5 Signs Your Firm Needs to Invest in Contract Lifecycle Management

Within the past decade, focus on contract lifecycle management has become increasingly important. Due to the advent of complex financial instruments with a high dependency on nuanced financial and legal terms, many legacy contract structures run the risk of unenforceability. While firms pay considerable attention to negotiating the best terms in legal contracts, they must also focus resources on managing contract data in order to enforce contract terms and to ensure proper action is taken to renew or to terminate legal agreements.

According to the International Association of Contract and Commercial Management (IACCM), ineffective contract management can cost the average firm up to 9.2% in annual revenue. Considering this great revenue impact, firms should invest in a coherent, firm-wide contract lifecycle management approach for managing contract data from creation, to execution, to renewal.

By implementing contract data management best practices, your firm will take the right actions to increase contract process efficiency, improve contract data quality control, and mitigate contract risk exposure.

Here are five signs that your company needs to invest in a contract lifecycle management strategy:

  1. Your firm lacks a searchable repository for digitized contracts.
    • Contract digitization and storage is mission critical for effective contract management. Firms must be keenly aware of existing relationships, contract terms (including expiration dates), and contract compliance. Without a searchable repository, firms will lack visibility into its obligations and will miss out on the efficiencies to be gained by leveraging executed contracts.
  2. Your firm does not have a standard set of approved contract templates and contract clauses across all lines of business.
    • To support efficient contract drafting, firms must ensure contract templates are created, maintained, and stored in a centralized repository for all frequently negotiated agreement types. Moreover, the centralized repository should also store pre-approved and standardized legal clause data. By managing template and clause data, your firm will empower negotiators to create new contracts in a timely and controlled fashion. Firms without a uniform template and clause strategy are missing out on contract drafting process efficiencies and are susceptible to the use of unapproved contract clause language.
  3. Your firm does not leverage data recognition and extraction technology for storage of contract clause data.
    • Setting up a searchable contract repository is half of a firm’s battle. Firms must also ensure the contract clause data of all legacy and future contracts is available to meet regulatory and compliance requirements. In most cases, digitized contracts will be in an unstructured PDF format.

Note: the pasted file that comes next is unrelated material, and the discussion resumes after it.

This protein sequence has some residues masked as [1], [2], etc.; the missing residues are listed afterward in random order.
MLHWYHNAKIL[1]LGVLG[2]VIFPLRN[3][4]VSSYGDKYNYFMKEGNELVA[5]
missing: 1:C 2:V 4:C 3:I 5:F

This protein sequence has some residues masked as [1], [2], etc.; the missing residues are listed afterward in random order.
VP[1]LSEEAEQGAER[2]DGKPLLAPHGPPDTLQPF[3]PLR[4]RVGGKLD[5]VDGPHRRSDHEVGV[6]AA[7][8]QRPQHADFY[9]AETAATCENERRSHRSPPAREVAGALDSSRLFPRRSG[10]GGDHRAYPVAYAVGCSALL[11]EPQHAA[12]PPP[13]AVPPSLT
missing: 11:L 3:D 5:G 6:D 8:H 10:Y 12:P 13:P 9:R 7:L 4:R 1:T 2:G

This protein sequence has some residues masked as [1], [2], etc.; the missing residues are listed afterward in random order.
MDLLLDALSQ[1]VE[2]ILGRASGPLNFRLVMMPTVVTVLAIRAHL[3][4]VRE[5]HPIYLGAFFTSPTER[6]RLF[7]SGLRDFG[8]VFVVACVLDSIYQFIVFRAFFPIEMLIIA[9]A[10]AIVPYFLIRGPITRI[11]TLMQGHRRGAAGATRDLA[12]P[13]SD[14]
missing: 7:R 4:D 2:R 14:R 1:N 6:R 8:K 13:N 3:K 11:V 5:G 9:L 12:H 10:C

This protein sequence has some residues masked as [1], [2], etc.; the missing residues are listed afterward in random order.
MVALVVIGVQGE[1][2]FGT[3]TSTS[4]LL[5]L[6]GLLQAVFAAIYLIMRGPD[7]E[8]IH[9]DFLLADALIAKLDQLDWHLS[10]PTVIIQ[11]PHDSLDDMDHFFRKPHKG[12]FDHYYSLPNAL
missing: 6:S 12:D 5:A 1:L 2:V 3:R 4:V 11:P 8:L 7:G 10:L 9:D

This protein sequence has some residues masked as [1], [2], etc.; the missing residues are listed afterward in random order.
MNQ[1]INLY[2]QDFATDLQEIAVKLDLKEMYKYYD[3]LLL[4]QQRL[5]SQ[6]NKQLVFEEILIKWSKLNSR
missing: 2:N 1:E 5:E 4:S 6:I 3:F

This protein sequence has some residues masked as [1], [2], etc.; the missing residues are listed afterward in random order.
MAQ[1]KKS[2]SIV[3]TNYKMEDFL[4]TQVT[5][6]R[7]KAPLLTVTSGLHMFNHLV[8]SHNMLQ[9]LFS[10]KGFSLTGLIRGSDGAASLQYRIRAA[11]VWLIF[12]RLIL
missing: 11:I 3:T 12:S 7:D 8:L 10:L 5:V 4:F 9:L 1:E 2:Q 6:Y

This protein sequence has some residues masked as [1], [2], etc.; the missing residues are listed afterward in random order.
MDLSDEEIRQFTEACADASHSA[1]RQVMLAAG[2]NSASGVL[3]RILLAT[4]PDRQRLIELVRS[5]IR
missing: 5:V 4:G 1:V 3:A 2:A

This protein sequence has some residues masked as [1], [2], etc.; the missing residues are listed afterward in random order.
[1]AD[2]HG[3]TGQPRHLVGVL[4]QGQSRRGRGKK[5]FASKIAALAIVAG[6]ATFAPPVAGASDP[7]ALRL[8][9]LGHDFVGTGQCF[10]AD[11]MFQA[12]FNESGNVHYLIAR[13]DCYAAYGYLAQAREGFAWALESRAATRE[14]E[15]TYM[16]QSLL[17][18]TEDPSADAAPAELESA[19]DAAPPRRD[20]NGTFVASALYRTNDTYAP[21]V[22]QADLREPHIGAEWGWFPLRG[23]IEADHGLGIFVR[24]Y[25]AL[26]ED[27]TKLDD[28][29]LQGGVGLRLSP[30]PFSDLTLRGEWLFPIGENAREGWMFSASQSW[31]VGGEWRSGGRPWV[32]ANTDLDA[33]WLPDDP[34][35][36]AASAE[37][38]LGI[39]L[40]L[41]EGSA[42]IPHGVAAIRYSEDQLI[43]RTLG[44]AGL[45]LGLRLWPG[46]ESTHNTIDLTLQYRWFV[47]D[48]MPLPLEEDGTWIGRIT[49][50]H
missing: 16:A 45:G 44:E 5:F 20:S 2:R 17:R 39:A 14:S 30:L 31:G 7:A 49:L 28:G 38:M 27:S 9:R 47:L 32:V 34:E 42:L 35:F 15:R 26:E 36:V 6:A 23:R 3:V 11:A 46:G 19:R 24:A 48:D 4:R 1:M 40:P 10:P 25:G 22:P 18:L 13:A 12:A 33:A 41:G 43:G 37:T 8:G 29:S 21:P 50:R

• While firms can implement manual processes to extract contract data and to input into a database, firms should realize cost savings and efficiencies by implementing technologies—most notably natural language processing (NLP)—to recognize, extract, and store contract clause data.
  4. Your firm has limited contract analytics and reporting capabilities.
    • Effective contract management relies on the continuous measurement, improvement, and reporting of key performance indicators (KPIs). Firms without contract analytics and reporting capabilities will not have a clear view into process and contract health. Your contract and reporting analytics capabilities should enable your legal team to identify process bottlenecks in drafting and approving contracts. Standard CLM KPIs (e.g., time to execution or signature, counterparty credit utilization and exposure) provide the transparency needed to be strategic with how and when you are updating contract terms. Moreover, contract reporting satisfies your risk and compliance team’s requirements for measuring and ensuring proper risk management.
  5. Your firm has limited controls on contract data access and usage.
    • Enabling contract analytics and reporting capabilities can only be successful if proper security controls are in place to limit contract data access and usage to specific users. Your contract data should be accessible to users on a “need to know” basis in order to protect your intellectual property and to remain in compliance with data residency laws and cross-border restrictions. Your firm must enable a scalable data security framework that allows for complete visibility into contract data access and usage.


Ultimately, if any of these five signs are present at your firm, then it is time to invest in a coherent, firm-wide contract lifecycle management strategy. Your contract data is a critical asset, which when managed appropriately, can be leveraged to drive contract lifecycle process efficiencies and to mitigate contract risk exposure.

As Gartner puts it: “CLM is no longer a nice-to-have capability.” Your firm’s priority must be to effectively manage contract data, as the negative revenue impact of ineffective contract management is too great to ignore.